Mass, Bots, and Fake Comments on RulemakingPart of the 2021 Trachtenberg School Conversation Series
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This event featured Steven Balla, Bridget Dooling, and Susan Dudley.
Thanks to advances in technology, it is easier than ever for interested individuals and organizations to submit comments on proposed agency regulations. When the Federal Communications Commission proposed repealing net neutrality regulations a few years ago, it received in excess of 20 million comments. Although obtaining input from diverse stakeholders is good for regulatory policymaking, technological advances have also created a number of management challenges for agencies seeking to incorporate input into their final rules. Millions of net neutrality comments were submitted under false identities, in many instances by computer generated entities rather than humans. The sheer number of comments with duplicate language made it complex for the FCC to identify unique content. Over the past year, Steve Balla and Bridget Dooling have served as consultants to the Administrative Conference of the United States (ACUS), an independent government agency dedicated to improving the administrative process. Along with a distinguished group of colleagues, they have authored a comprehensive report on computer generated, mass, and falsely attributed comments. This report served as the basis for recommendations recently issued by ACUS on improving agency practices in managing these types of technology-enabled comments. Steve and Bridget will discuss their work and associated recommendations, which are positioned to become standard practice in the years ahead due to the fact that ACUS recommendations carry great weight in the government.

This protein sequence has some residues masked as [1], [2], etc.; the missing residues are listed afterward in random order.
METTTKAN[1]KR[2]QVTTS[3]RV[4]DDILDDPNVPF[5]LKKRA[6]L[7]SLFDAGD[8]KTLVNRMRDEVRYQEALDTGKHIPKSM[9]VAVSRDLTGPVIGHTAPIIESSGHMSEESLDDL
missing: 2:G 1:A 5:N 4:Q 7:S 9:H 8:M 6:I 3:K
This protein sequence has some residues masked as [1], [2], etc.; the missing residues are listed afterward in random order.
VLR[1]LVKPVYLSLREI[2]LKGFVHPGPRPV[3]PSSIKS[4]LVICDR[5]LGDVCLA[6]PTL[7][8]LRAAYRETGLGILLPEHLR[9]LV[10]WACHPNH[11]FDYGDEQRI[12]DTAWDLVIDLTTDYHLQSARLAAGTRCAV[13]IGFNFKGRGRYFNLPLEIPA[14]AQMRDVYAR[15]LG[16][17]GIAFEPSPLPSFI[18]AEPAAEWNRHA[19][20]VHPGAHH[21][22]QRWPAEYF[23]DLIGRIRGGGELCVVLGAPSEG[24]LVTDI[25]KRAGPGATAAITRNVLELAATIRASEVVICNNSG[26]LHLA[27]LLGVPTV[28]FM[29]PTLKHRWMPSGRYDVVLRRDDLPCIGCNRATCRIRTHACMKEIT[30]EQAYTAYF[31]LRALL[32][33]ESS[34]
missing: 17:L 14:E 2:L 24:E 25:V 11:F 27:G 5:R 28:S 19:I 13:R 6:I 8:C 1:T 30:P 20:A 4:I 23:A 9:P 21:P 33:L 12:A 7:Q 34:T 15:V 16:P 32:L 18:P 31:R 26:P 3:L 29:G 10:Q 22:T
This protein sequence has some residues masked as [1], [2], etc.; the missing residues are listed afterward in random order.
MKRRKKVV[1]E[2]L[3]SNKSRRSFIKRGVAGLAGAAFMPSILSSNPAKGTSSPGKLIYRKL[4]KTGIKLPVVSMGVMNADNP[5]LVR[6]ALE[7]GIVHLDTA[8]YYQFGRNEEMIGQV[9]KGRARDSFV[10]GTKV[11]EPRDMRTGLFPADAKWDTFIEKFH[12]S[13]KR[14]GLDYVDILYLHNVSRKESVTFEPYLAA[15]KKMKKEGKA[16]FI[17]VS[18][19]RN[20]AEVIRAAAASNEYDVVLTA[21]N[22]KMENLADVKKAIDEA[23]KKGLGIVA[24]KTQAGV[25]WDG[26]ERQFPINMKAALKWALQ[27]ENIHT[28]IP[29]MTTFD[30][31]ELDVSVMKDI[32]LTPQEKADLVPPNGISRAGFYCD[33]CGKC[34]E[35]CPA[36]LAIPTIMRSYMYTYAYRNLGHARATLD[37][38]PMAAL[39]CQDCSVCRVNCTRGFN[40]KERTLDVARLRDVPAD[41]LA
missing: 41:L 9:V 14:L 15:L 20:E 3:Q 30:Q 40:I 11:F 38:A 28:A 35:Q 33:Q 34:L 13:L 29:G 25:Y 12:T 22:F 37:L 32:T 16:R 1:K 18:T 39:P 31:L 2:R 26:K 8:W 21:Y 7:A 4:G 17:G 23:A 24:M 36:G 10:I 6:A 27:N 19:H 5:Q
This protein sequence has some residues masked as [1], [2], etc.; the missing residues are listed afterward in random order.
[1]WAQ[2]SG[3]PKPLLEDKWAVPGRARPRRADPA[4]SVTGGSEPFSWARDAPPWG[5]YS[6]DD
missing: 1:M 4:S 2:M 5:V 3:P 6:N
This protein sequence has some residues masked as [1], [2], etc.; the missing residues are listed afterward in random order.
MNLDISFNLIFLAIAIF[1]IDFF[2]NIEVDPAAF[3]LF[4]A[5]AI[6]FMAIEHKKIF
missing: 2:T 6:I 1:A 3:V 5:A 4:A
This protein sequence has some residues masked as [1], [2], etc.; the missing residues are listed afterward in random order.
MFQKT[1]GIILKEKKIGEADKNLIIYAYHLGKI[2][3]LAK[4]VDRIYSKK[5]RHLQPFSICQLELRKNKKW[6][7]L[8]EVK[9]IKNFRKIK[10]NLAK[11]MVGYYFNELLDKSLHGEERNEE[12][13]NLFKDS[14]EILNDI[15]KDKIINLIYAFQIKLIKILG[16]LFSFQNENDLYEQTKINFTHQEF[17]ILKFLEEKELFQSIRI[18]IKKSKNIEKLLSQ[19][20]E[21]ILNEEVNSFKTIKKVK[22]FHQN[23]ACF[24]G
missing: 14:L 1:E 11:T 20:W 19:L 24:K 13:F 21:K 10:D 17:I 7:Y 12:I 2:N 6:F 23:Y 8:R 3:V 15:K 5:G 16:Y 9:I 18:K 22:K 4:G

Wednesday, July 28th from 5:00 - 6:00 pm
Stay tuned for sessions with other Trachtenberg professors and friends this Fall!